The next day I took the Java Wand down to the corporate offices to see if it could be used in the fight against horrible office coffee. It seemed perfect for this because you make your own coffee one cup at a time, and it’s so quick it’s like you’re making instant coffee. Also — and this is the key point — you’re free to make your coffee however you like. Stronger, bolder, with your own coffee or theirs. It puts you in control.
I gave it the ultimate test: could it, in fact, improve the taste of plain old Folgers pre-ground canned coffee?
It did! I can’t say it was good, but it was better than before. It was significantly better than the Folgers made in the old rusty Bunn office machine, especially considering most other office denizens think it only takes two tablespoons to produce 12 cups of coffee.
This morning I’m using it as I write this, having made a delicious cup of SpecialtyCoffee.com’s New York New York. This afternoon I plan on trying it with some loose tea leaves. (Yes, tea lovers can use this too.)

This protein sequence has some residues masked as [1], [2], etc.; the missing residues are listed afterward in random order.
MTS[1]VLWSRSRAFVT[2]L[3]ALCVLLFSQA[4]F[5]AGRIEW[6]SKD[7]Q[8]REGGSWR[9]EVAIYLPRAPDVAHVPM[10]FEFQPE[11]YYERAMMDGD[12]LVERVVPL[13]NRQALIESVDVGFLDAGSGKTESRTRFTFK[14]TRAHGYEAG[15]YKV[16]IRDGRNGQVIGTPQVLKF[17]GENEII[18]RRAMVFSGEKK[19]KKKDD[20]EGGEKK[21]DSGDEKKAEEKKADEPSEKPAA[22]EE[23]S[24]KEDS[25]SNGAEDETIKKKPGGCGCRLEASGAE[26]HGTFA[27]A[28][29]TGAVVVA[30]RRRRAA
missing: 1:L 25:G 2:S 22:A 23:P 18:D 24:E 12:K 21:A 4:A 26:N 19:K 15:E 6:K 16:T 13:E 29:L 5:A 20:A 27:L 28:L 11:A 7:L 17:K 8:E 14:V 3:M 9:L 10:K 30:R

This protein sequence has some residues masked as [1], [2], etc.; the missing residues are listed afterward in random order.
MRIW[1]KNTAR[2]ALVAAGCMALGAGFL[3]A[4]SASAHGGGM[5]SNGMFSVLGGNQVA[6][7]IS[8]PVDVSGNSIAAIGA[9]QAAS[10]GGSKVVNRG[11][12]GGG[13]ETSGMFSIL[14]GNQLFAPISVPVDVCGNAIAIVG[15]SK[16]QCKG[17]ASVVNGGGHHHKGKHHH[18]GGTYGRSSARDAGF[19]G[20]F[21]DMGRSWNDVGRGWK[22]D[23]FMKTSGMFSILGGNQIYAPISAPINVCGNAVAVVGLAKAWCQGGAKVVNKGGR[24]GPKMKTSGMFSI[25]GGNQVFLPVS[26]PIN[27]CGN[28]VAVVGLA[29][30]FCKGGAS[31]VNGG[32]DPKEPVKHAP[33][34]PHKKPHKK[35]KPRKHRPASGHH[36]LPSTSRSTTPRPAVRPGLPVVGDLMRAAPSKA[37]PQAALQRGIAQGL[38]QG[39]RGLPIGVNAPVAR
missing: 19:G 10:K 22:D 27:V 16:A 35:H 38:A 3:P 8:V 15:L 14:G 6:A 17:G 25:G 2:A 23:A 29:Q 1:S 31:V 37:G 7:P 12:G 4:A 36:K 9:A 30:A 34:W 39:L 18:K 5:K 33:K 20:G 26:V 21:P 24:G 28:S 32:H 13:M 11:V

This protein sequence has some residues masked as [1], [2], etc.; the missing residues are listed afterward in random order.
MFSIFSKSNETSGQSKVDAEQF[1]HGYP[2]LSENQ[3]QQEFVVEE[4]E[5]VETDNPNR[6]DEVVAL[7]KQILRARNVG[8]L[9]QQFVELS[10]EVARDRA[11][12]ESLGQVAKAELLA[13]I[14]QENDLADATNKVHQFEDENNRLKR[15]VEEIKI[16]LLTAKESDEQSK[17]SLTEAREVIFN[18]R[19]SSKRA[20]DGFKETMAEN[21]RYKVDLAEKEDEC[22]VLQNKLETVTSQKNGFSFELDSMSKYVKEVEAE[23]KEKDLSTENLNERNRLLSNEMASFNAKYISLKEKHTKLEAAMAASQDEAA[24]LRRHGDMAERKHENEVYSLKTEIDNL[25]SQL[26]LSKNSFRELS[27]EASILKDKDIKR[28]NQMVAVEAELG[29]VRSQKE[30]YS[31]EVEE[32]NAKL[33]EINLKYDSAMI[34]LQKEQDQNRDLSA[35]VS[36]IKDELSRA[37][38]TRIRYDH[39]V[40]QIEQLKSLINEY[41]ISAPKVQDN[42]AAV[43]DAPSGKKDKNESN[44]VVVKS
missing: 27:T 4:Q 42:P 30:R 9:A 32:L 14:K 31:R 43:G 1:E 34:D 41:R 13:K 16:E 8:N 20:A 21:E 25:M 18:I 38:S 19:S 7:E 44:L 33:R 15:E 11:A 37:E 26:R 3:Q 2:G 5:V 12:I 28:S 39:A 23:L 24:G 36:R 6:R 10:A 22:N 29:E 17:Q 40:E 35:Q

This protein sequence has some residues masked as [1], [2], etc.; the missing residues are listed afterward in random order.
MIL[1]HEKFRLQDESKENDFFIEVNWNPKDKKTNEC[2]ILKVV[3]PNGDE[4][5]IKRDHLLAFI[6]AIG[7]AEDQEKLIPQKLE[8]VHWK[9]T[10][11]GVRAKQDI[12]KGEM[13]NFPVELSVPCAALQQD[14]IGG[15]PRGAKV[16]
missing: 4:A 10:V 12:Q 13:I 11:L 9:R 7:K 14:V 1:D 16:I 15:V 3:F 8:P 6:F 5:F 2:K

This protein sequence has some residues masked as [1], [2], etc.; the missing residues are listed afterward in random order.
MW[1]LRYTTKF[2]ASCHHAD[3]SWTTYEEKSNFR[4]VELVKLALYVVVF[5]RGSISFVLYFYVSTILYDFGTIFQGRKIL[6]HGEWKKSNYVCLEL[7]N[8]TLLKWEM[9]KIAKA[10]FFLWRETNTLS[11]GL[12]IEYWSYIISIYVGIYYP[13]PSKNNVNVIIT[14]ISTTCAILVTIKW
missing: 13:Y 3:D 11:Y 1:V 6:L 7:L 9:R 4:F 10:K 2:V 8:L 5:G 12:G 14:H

I’m thoroughly charmed with this little gizmo. It’s not going to replace my little one cup filter maker at home, but it will be something I use every day at the office. In its own little way, I can honestly say the Java Wand has improved the quality of my life.
“Enjoy life, give your best and surround yourself with good quality in all that matters.”
That is Jalima Coffee‘s motto. It’s not just something a marketing company stamped on their package — it’s what they truly believe. It’s the heart and soul of the company.
Enjoy life, that’s a given. We all want to enjoy life. If not, then what is the point? Why do we have an enjoyment nodule in our brain if it’s not meant to be used?